As featured in The Wall Street Journal, Money Magazine, and more!
     

Personal Balance Sheet, November 2009

This article was written by in Monthly Update. 6 comments.

This week, Consumerism Commentary is matching your charitable donations up to $4,000. Here are the details.

It’s time again for checking in with the state of my finances. Although a few months ago, I changed the format to isolate my “side business” from my personal finances, I’ve changed my mind yet again. It makes more sense just to leave all my accounts grouped together. I don’t do a very good job of keeping things separate. For example, although I have separate bank accounts for personal and business accounts, some business income still comes into personal accounts. Once in a while I transfer money from business accounts to personal accounts.

In terms of income, November was a bit under my expectations. I’m hoping to find new ways to diversify the sources of income from all that I do outside of my day job, but the ideas I have mostly require more dedicated time and effort. I’ve already mentioned that I plan on making the jump to work for myself full-time within the next few months, but it’s probably going to take more growth before I’m comfortable with the switch.

Here are the numbers, without further discussion. Feel free to ask any questions or leave your feedback in the comments below.

Net Worth Balance Sheet, November 2009

Updated October 14, 2016 and originally published December 4, 2009.

Email Email Print Print
avatar
About the author

Luke Landes is the founder of Consumerism Commentary. He has been blogging and writing for the internet since 1995 and has been building online communities since 1991. Find out more about Luke Landes and follow him on Twitter. View all articles by .

{ 3 comments… read them below or add one }

avatar 1 Anonymous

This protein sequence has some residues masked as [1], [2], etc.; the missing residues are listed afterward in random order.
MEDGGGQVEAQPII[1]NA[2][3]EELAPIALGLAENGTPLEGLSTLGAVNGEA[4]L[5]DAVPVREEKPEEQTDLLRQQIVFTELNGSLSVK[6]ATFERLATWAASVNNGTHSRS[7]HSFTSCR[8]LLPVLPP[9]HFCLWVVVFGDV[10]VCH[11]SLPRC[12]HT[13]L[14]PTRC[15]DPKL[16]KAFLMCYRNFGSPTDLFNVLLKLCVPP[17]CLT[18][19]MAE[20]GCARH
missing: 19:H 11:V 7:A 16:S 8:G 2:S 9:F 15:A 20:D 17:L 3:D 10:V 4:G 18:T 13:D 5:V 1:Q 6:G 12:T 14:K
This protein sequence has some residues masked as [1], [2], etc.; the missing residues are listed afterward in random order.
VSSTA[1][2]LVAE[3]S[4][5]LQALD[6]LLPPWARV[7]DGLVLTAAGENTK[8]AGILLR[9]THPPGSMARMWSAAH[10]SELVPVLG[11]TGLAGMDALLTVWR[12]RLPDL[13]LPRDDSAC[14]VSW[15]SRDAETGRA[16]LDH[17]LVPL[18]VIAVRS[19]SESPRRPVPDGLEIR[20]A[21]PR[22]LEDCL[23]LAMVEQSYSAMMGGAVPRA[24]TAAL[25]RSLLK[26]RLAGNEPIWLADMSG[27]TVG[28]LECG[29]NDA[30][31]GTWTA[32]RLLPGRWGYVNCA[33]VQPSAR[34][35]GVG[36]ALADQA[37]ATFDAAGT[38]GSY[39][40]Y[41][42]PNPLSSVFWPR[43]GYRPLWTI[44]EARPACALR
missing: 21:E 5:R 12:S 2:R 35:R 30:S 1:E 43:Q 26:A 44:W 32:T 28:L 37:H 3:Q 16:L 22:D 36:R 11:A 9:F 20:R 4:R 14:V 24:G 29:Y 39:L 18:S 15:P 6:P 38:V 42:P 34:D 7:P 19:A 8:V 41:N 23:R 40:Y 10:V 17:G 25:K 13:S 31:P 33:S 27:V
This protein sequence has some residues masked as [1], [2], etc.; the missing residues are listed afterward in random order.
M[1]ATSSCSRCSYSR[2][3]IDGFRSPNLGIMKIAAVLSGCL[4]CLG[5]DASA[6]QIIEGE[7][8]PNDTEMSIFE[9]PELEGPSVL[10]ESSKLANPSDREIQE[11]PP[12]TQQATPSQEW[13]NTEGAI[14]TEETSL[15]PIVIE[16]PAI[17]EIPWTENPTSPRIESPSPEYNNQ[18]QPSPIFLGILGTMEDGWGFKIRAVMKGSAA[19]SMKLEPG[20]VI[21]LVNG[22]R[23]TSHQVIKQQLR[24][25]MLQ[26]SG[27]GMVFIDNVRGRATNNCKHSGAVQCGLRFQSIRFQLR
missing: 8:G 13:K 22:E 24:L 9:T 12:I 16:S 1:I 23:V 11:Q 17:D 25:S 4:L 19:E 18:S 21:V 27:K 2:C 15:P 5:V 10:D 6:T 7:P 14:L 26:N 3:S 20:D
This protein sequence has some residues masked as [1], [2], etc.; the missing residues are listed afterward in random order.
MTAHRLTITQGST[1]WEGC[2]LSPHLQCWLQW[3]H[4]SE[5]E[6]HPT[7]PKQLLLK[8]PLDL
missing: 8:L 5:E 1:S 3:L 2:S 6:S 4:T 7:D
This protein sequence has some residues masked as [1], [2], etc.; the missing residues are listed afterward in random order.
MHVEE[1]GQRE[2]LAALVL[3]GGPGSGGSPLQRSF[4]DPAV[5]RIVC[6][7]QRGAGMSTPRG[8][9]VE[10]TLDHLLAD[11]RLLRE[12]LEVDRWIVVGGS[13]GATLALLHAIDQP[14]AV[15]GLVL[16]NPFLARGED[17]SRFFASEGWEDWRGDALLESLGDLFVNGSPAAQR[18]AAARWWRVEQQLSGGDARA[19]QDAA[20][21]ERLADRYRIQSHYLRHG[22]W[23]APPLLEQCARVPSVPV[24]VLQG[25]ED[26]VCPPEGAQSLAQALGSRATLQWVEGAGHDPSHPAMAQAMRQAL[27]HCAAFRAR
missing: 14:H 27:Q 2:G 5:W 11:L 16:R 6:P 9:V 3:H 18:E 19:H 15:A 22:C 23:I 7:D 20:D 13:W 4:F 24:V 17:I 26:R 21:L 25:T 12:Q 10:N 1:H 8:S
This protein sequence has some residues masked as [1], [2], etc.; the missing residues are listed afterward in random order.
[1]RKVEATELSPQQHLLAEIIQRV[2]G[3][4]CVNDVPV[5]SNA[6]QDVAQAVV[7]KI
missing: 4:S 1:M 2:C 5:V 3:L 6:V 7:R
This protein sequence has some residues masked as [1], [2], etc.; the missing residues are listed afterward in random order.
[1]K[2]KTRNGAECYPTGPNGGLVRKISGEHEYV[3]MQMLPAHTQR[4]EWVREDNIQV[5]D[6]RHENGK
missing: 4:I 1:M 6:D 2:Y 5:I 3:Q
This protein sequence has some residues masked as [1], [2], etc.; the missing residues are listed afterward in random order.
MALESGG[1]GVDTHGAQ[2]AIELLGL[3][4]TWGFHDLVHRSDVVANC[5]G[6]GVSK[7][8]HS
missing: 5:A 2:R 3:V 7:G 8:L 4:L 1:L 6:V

Not that it would make that much of a difference, but I think you undervalue your car. In May of 2007 my husband totaled his 1998 Civic EX (not his fault, no one was hurt). The Civic was very low mileage (50k), but the insurance company sent us a check for $7100. Now that was 2.5 years ago. So even if you subtracted 2.5 years off your Civic yours wouldn’t be as old as ours was when totaled. Unless you have an incredibly high number of miles, or it is rusting or something that heavily depreciates the car, it should be worth more than $7100. Just my opinion, I’m sure you are using someone’s blue book value.

Reply to this comment

avatar 2 Luke Landes

KC: That’s right — I update the value a few times a year using the Edmunds.com trade-in value. It’s just a rough estimate so I don’t focus on it much. I’d rather stay on the conservative side, anyway.

Reply to this comment

avatar 3 Anonymous

I’m impressed your Honda Civic held it’s value! Nice! :)

Keep on plugging away Flexo, you’ll get to 1 million networth in 5 years or so!

Best, Sam

Reply to this comment

Leave a Comment

Note: Use your name or a unique handle, not the name of a website or business. No deep links or business URLs are allowed. Spam, including promotional linking to a company website, will be deleted. By submitting your comment you are agreeing to these terms and conditions.